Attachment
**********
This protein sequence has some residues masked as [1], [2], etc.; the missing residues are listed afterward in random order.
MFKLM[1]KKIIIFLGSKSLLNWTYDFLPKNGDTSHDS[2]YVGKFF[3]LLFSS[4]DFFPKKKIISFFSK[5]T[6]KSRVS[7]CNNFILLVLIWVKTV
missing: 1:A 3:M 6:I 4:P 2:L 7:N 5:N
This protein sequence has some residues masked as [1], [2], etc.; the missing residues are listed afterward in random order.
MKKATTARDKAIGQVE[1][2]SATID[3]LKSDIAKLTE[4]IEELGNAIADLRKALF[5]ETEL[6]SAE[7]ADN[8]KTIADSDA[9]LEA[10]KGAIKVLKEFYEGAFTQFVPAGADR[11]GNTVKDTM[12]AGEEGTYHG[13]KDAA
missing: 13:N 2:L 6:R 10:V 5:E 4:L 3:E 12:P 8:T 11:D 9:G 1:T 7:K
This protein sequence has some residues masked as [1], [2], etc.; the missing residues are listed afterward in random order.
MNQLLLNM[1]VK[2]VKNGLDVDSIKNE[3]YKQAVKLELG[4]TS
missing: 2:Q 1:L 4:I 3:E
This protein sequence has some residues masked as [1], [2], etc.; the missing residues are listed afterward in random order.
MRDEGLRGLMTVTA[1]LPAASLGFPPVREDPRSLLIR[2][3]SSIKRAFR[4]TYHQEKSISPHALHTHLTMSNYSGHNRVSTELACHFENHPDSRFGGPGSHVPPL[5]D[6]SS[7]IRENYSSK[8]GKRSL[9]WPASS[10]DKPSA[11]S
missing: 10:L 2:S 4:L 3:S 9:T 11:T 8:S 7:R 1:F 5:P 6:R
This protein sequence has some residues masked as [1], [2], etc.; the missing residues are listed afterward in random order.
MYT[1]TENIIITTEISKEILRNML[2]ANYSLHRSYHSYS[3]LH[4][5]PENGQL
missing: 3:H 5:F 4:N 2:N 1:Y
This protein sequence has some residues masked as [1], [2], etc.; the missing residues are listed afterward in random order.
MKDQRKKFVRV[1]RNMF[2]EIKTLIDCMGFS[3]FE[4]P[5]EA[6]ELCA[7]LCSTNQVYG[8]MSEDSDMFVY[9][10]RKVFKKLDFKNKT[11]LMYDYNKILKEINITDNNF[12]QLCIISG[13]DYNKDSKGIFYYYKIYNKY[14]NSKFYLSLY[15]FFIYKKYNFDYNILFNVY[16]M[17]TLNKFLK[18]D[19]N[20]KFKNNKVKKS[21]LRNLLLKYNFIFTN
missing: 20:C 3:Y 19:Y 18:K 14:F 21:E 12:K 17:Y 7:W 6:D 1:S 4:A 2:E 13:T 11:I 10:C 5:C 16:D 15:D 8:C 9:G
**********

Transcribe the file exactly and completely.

This protein sequence has some residues masked as [1], [2], etc.; the missing residues are listed afterward in random order.
MFKLM[1]KKIIIFLGSKSLLNWTYDFLPKNGDTSHDS[2]YVGKFF[3]LLFSS[4]DFFPKKKIISFFSK[5]T[6]KSRVS[7]CNNFILLVLIWVKTV
missing: 1:A 3:M 6:I 4:P 2:L 7:N 5:N
This protein sequence has some residues masked as [1], [2], etc.; the missing residues are listed afterward in random order.
MKKATTARDKAIGQVE[1][2]SATID[3]LKSDIAKLTE[4]IEELGNAIADLRKALF[5]ETEL[6]SAE[7]ADN[8]KTIADSDA[9]LEA[10]KGAIKVLKEFYEGAFTQFVPAGADR[11]GNTVKDTM[12]AGEEGTYHG[13]KDAA
missing: 13:N 2:L 6:R 10:V 5:E 4:L 3:E 12:P 8:T 11:D 9:G 1:T 7:K
This protein sequence has some residues masked as [1], [2], etc.; the missing residues are listed afterward in random order.
MNQLLLNM[1]VK[2]VKNGLDVDSIKNE[3]YKQAVKLELG[4]TS
missing: 2:Q 1:L 4:I 3:E
This protein sequence has some residues masked as [1], [2], etc.; the missing residues are listed afterward in random order.
MRDEGLRGLMTVTA[1]LPAASLGFPPVREDPRSLLIR[2][3]SSIKRAFR[4]TYHQEKSISPHALHTHLTMSNYSGHNRVSTELACHFENHPDSRFGGPGSHVPPL[5]D[6]SS[7]IRENYSSK[8]GKRSL[9]WPASS[10]DKPSA[11]S
missing: 10:L 2:S 4:L 3:S 9:T 11:T 8:S 7:R 1:F 5:P 6:R
This protein sequence has some residues masked as [1], [2], etc.; the missing residues are listed afterward in random order.
MYT[1]TENIIITTEISKEILRNML[2]ANYSLHRSYHSYS[3]LH[4][5]PENGQL
missing: 3:H 5:F 4:N 2:N 1:Y
This protein sequence has some residues masked as [1], [2], etc.; the missing residues are listed afterward in random order.
MKDQRKKFVRV[1]RNMF[2]EIKTLIDCMGFS[3]FE[4]P[5]EA[6]ELCA[7]LCSTNQVYG[8]MSEDSDMFVY[9][10]RKVFKKLDFKNKT[11]LMYDYNKILKEINITDNNF[12]QLCIISG[13]DYNKDSKGIFYYYKIYNKY[14]NSKFYLSLY[15]FFIYKKYNFDYNILFNVY[16]M[17]TLNKFLK[18]D[19]N[20]KFKNNKVKKS[21]LRNLLLKYNFIFTN
missing: 20:C 3:Y 19:Y 18:K 14:F 21:E 12:K 17:Y 7:W 6:D 1:S 4:A 2:E 13:T 11:I 10:C 5:C 16:D 15:D 8:C 9:G